And as soon as he did that, and Hagar became pregnant, something in Sarai went "tilt".  She did not like her idea, when it worked, and Hagar be came pregnant.  Sarai and Abram were now, with Hagar and Ishmael to come, going on a detour that was not going to be happy, especially for Sarai.

This is really sad, because not only was Sarai grieved, but her unhappiness would affect her husband and this lady, now pregnant.  Instead of repenting and taking full responsibility, Sarai hatched her plan "b".  Note that her plan "a", was to have Abe impregnate Hagar, and her plan "b", was to mistreat Hagar so badly that Hagar ran away.  Perhaps Sarai rationalized that Hagar got what she deserved, because Hagar began to be direspectful of her (Gen. 16:4).

Wait a minute.  She encouraged her husband to sleep with this lady and then after the lady had been sleeping with him and was pregnant and was enjoying herself, put in this strange (to us) position by Sarai, then Saria has the audacity to be mad at her?  What happened?

Abram and Sarai messed up really bad.  But, they were not in the "mess up" category of, for example, David, when he murdered a man (2 Sam. 12:9) so he could sleep with his wife.  They were also not like Esau, who God judged as not caring about something that was precious, his birthright (Rom. 9:13).  They also were not like king Saul, who infamously lost his patience and was called a rebellious person practicing witchcraft (1 Sam. 15:23), and who lost his inheritance, his sanity, and his life.

What was different about Abraham and Sarah, that makes them models for us?  Good question.  They had faith.  It was flawed, immature, and not patient; but they had some faith.  They made a mistake, a very big mistake.

What they did was not malicious or deceitful.  We have to consider the cultural context.  Polygamy seems to have been ok in that time, for cultural of social reasons we do not understand in modern, western society.

You can imagine, that because of wars and the harsh conditions in labor (at work), there might have often been more women around than men.  It is actually compassionate to allow polygamy in such times, so that women could have a roof over their heads and become mothers.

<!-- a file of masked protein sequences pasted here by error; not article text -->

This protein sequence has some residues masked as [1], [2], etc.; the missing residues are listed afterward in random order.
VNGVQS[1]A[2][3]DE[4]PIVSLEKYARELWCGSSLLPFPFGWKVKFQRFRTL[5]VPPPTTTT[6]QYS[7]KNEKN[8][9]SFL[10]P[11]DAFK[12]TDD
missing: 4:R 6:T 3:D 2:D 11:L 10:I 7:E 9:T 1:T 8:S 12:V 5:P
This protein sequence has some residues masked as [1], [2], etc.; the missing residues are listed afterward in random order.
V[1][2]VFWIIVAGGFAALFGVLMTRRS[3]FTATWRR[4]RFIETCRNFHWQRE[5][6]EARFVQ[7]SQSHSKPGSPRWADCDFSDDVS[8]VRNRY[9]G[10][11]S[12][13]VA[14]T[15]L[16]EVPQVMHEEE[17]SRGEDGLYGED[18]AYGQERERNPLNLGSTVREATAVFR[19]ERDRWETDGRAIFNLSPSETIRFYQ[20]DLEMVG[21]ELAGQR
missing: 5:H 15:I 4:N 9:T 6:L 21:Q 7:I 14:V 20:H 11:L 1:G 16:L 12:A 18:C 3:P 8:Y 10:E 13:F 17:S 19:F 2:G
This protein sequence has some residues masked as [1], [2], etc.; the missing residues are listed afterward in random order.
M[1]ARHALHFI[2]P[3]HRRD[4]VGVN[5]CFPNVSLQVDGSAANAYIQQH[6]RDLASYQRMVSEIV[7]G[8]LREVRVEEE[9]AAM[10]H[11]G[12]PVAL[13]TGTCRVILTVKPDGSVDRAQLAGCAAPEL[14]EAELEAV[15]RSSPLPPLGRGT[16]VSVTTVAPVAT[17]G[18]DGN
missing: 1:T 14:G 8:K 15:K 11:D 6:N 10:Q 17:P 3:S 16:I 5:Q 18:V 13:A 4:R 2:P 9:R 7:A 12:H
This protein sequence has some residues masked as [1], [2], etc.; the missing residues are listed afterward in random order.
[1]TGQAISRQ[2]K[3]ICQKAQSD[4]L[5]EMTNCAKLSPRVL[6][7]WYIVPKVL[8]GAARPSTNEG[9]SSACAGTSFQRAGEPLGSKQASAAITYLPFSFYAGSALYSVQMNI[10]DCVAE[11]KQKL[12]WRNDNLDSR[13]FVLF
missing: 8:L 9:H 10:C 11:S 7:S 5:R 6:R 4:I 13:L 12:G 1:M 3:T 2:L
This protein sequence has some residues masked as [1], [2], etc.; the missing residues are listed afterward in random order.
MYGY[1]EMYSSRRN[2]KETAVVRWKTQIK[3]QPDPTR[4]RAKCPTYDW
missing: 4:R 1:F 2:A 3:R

In this context, we can see that what happened to Hagar was in the realm of "normal".  She might have even thought herself lucky to become a second wife of the tribal leader.  In the midst of her good fortune and then misfortune, she gets her own visit from God, and some have said, that she in the first theologian in the Bible.

Hagar had a visit from God, after being mistreated by Sarai (and Abraham), and got to give God a name, "El-Roi", "the God of seeing" (Gen. 16:13).  God dialogued with Hagar who told him that she ran away from Sarai, because she was mistreating her.  God's response to Hagar, was to tell her to return to Sarai and submit to her "hand".  Then, the angel of Yahweh gave her a personal prophecy for her son, naming him, and telling her that his descendants would be great in number, wild, and have everyone against them and the hostility of all his brothers (Gen. 16:10-12).

Hagar returned to Sarai and Abram, gave birth to Ishmael, and they all watched him grow up, assuming that this was the child of promise, but he was not.  They settled into "second best", or "good, but not great".  They might have felt something uneasy, like when you realize that you made a wrong turn, and you keep going further into somewhere that does not look like where you wanted to go.  But you rationalize and make the best of it, perhaps going into some level of denial.

Thirteen years went by after Hagar returned and Ishmael was born.  Ishmael was 13 years old.  Maybe Abram noticed a wildness about him.

Do you know how we have the pejorative term "Ass" to describe someone who is a jerk or rude?  Unfortunately, that was the prophecy over Ishmael.  Asses or donkeys are good beasts of burden.  That is the positive side.  But the prophecy was that he would be,
A wild donkey of a man,
his hand will be against everyone,
and the hand of everyone will be against him,
and he will live in hostility with all his brothers.
"Wild donkey" is connotative of incorrigible, someone who does not take orders, is delinquent, or "a law unto themselves".  So, a "wild ass" person is worse than a "spoiled brat", although there is overlap.

So, into this context, about 15 years since Abram's last supernatural encounter recorded in Genesis 15, God shows up again, talking about the same prophecy, amplified version.  Abram and Sarai are now walking in or living with, what they thought was the answer to their prayers or the fulfillment of God's promise.